In 2006, the Latino Nonprofit Leadership Academy (LNLA) was created by TCLI as part of a broader social change strategy to achieve more equitable access to opportunity for Latino families and children. As the Latino population in the United States continues to increase dramatically, so did the need for Latino- led and serving organizations to provide greater levels of educational, cultural, health, housing, legal, family and child services, that are accessible to ever more diverse groups of Latinos. At the onset of LNLA, Latino nonprofit leaders required extra levels of support to bolster the sustainability of their organizations and to provide Latino communities with effective programs and services. Today, many Latino community-based organizations are well positioned to lead critical equity and social justice movements as well as encourage grassroots civic engagement. The LNLA model was based on the belief that strong and robust Latino nonprofits play important roles in both service delivery and advocacy arenas.

Each state-specific LNLA was designed to support emerging and existing leaders of Latino-led and serving organizations as they worked to grow their organizations by moving them to the next levels of performance, excellence, sustainability and impact. By preparing leaders to strengthen the capacities of their organizations, TCLI contributed to the enhanced ability of Latino nonprofits to move people and places out of poverty.

LNLA goals were to: (a) close significant capacity-building needs not covered by traditional leadership development intermediaries; (b) introduce most current, state-of-the-art thinking about nonprofit leadership and management; (c) reinforce expertise, sustainability and magnitude of scale among Latino nonprofits; (d) connect and strengthen the ability of local Latino nonprofits to develop cross-collaboration to impact on statewide systemic change; (e) augment data-collection and data analysis competencies; and (f) support Latino nonprofits’ evolution as standard bearers of excellence.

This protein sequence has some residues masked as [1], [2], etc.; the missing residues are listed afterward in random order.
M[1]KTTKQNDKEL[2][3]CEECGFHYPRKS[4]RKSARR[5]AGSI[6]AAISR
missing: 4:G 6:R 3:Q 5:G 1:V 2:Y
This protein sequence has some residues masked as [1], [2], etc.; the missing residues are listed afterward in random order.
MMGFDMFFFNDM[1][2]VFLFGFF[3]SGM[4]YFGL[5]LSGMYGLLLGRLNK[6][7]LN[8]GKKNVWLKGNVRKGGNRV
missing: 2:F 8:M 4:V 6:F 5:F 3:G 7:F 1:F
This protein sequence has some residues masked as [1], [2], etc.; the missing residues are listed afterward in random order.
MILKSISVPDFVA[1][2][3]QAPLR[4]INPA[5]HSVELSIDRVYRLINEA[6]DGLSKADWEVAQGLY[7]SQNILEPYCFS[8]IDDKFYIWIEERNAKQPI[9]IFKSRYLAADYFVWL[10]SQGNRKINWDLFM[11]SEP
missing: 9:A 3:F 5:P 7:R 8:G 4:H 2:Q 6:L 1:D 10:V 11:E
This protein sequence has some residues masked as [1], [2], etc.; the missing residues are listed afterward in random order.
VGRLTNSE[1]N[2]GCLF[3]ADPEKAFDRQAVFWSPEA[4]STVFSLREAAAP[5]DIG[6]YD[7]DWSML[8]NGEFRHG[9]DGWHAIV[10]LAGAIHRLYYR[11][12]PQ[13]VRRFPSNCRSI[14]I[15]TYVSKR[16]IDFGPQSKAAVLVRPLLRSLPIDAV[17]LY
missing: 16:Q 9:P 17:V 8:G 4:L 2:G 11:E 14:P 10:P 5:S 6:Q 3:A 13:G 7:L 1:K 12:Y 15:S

While each Academy has intentional cultural grounding, overall capacity-building themes included: individual leadership development including critical thinking; smart goals and strategic planning; organizational development focusing on board and staff training as well as the enhancement of internal fiscal and management systems; facility improvements or expansion; program design; fundraising plans; metrics and evaluation. Equity and advocacy overlays were tailored to the specific requests and needs of Latino communities in a particular state. In Minnesota and Louisiana, for example, participants drafted a comprehensive Latino Equity Agenda, while in Washington, the focus is Environmental Justice. Participants were tooled up with best practices yielding insights into effective language, methodology, community engagement, connectivity and other process. The Academy model educated participants about state and national equity work. Participants were encouraged to expand their world views outside of insular Latino communities including collaboration with leaders of color from other diverse communities to maximize problem-solving and innovative change.

A total of 10-20 Latino-led and serving nonprofits participated in each Academy depending on the level of committed funding. Organizations responded to a “Call for Applications.” Applications were then reviewed by a 5-member Selection Committee comprised of Latino professionals familiar with the state’s Latino nonprofit sector as well as challenges and issues confronting Latino communities.

Each twelve-month outcomes-oriented Academy consisted of three 2 ½-day Workshops held at Retreat Centers; on-site technical assistance visits, conducted by the TCLI staff-consultant team, to each participating organization in between Workshops; distance learning; peer-to-peer consulting; and coaching by seasoned Latino professionals. TCLI assembled a culturally relevant team of experienced and highly regarded Latino nonprofit leaders to encourage maximum benefit to every leader and to each organization.

The Latino Nonprofit Leadership Academies were delivered in North Carolina, Illinois, Arkansas, Michigan, Minnesota, and Louisiana.  The most recent one, the Washington LNLA, is occurred in 2014-2015.

The LNLA alum network, now 1000+ members, continues to convene on cross-cutting equity and social justice action.